This is a study of the art and architecture created by the various cultures of the ancient Andes. The book examines the goldwork, intricate textiles, vast cities and tall pyramids that constitute one of the oldest artistic traditions in history which, although the Incas are famous as the masters of the largest empire in the Renaissance world, remains relatively little-known."
This wide-ranging survey, now established as the best single-volume introduction to Andean art and architecture on the market today, describes the strikingly varied artistic achievements of the Chavín, Paracas, Moche, Nasca, Chimú and Inca cultures, among others. For this fully revised third edition, Rebecca Stone has rewritten and expanded the text throughout, touching on many of the recent discoveries and advances in the field. These include new work on the huge stone pyramids and other structures at Caral; continued excavations of Inca child sacrifices perched on mountaintops throughout the empire, with their perfectly preserved clothing and miniature offerings of metal, ceramics and shell; spectacular murals and the remarkable burial of a tattooed female warrior-leader at the Moche site of Huaca Cao Viejo; and many new finds of high-status textiles, along with fresh analyses of weaving technology and new interpretations of designs and motifs.
With over four hundred color photographs, this book presents an overview of the religious, textile, costume, utilitarian, and festival folk arts made after the Andeans were free from Spanish colonial rule.
From prehistory to the present, the Indigenous peoples of the Andes have used a visual symbol system—that is, art—to express their sense of the sacred and its immanence in the natural world. Many visual motifs that originated prior to the Incas still appear in Andean art today, despite the onslaught of cultural disruption that native Andeans have endured over several centuries. Indeed, art has always been a unifying power through which Andeans maintain their spirituality, pride, and culture while resisting the oppression of the dominant society. In this book, Mary Strong takes a significantly new approach to Andean art that links prehistoric to contemporary forms through an ethnographic understanding of Indigenous Andean culture. In the first part of the book, she provides a broad historical survey of Andean art that explores how Andean religious concepts have been expressed in art and how artists have responded to cultural encounters and impositions, ranging from invasion and conquest to international labor migration and the internet. In the second part, Strong looks at eight contemporary art types—the scissors dance (danza de tijeras), home altars (retablos), carved gourds (mates), ceramics (ceramica), painted boards (tablas), weavings (textiles), tinware (hojalateria), and Huamanga stone carvings (piedra de Huamanga). She includes prehistoric and historic information about each art form, its religious meaning, the natural environment and sociopolitical processes that help to shape its expression, and how it is constructed or performed by today’s artists, many of whom are quoted in the book.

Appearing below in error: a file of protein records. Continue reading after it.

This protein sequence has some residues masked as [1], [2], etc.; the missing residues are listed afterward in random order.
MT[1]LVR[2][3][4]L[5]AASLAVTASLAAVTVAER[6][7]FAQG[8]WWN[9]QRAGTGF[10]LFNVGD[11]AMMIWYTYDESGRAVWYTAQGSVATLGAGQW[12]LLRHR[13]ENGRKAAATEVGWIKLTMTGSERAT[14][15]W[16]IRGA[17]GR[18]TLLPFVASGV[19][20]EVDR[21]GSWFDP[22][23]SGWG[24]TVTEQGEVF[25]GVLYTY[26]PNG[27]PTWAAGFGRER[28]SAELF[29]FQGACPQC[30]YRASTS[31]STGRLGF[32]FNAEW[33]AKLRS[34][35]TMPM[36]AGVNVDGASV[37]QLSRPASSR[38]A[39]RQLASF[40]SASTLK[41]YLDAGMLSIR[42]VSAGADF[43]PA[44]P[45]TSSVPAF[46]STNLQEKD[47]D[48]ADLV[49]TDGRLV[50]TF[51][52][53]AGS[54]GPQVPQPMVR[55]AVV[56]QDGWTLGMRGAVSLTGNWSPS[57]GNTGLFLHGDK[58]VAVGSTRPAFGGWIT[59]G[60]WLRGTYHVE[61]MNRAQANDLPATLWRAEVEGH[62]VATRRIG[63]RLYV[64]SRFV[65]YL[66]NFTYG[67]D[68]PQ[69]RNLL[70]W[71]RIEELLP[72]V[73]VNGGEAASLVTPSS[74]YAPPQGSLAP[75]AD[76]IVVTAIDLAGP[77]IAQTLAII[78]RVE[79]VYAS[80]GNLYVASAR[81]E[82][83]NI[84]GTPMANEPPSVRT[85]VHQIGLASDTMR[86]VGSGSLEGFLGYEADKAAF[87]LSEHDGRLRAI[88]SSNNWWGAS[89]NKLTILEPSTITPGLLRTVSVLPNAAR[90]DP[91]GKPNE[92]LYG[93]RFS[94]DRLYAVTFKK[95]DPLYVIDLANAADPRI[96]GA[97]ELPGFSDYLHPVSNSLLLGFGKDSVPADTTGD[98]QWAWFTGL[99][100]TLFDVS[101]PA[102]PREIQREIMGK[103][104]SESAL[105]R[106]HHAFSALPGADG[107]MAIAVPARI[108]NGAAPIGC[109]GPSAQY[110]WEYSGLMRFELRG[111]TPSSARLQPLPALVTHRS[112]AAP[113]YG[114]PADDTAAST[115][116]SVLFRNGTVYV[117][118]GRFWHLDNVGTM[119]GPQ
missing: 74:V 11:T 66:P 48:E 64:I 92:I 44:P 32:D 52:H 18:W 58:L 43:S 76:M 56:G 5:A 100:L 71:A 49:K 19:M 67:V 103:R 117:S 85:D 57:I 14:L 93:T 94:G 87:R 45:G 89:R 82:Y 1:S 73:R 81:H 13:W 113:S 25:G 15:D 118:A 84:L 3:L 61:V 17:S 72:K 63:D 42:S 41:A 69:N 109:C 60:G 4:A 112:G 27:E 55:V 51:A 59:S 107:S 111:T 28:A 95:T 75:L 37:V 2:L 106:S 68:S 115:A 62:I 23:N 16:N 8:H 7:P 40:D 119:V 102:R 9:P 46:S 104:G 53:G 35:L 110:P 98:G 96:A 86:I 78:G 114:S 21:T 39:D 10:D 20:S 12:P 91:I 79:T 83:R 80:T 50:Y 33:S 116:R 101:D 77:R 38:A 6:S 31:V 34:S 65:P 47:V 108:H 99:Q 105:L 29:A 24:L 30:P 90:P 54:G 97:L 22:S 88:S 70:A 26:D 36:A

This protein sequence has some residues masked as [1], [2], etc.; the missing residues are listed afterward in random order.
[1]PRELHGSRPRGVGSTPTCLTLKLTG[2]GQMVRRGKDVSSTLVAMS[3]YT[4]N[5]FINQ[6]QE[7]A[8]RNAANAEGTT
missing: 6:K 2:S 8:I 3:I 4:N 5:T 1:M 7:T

"Reconstructs the history of the Virgin of Cuzco who, as a fusion of indigenous Andean and Spanish Christian beliefs and practices, represents both the Virgin Mary and Pachamama. Includes background chapters on Andean and Spanish beliefs and art. Major, mostly original work illuminates multiple aspects of the outlooks of both peoples as reflected in their religious iconography during the colonial period. Magnificently illustrated"--Handbook of Latin American Studies, v. 58.
"Andean Art at Dumbarton Oaks presents the Andean portion of the Robert Woods Bliss Collection of Pre-Columbian Art. It superbly illustrates all 133 Andean objects in color plates, and includes many complementary and comparative black-and-white illustrations and drawings. The body of Pre-Columbian art that Robert Bliss carefully assembled over a half-century between 1912 and 1963, and which has been amplified slightly since his death, is a remarkably significant collection. These works of art are among the finest examples of the visual arts produced by Andean cultures.... Andean Art is composed of five topical essays, shorter essays on the Andean cultures represented in the collection, and discussions of the individual objects. These were written by specialists in Pre-Columbian art, presenting the latest in scholarly thinking on Andean cultures and the objects. All thirteen authors bring broad perspectives from Andean culture history, archaeology, and art history to their contributions, but they focus their attentions primarily on the objects themselves, in order to provide meaningful contexts for them and to highlight how these objects, as works of art created and used purposefully, reveal special qualities of Andean culture. The reader is provided with a fine sense of how the creators and original owners of the pieces in the Bliss collection used and valued these artworks on many levels. The authors also place individual objets alongside others of their type in so far as possible. An extraordinary feature of this volume is the technical descriptions of the metal objects provided by metals specialist Heather Lechtman."--Dumbarton Oaks Research Library and Collection website.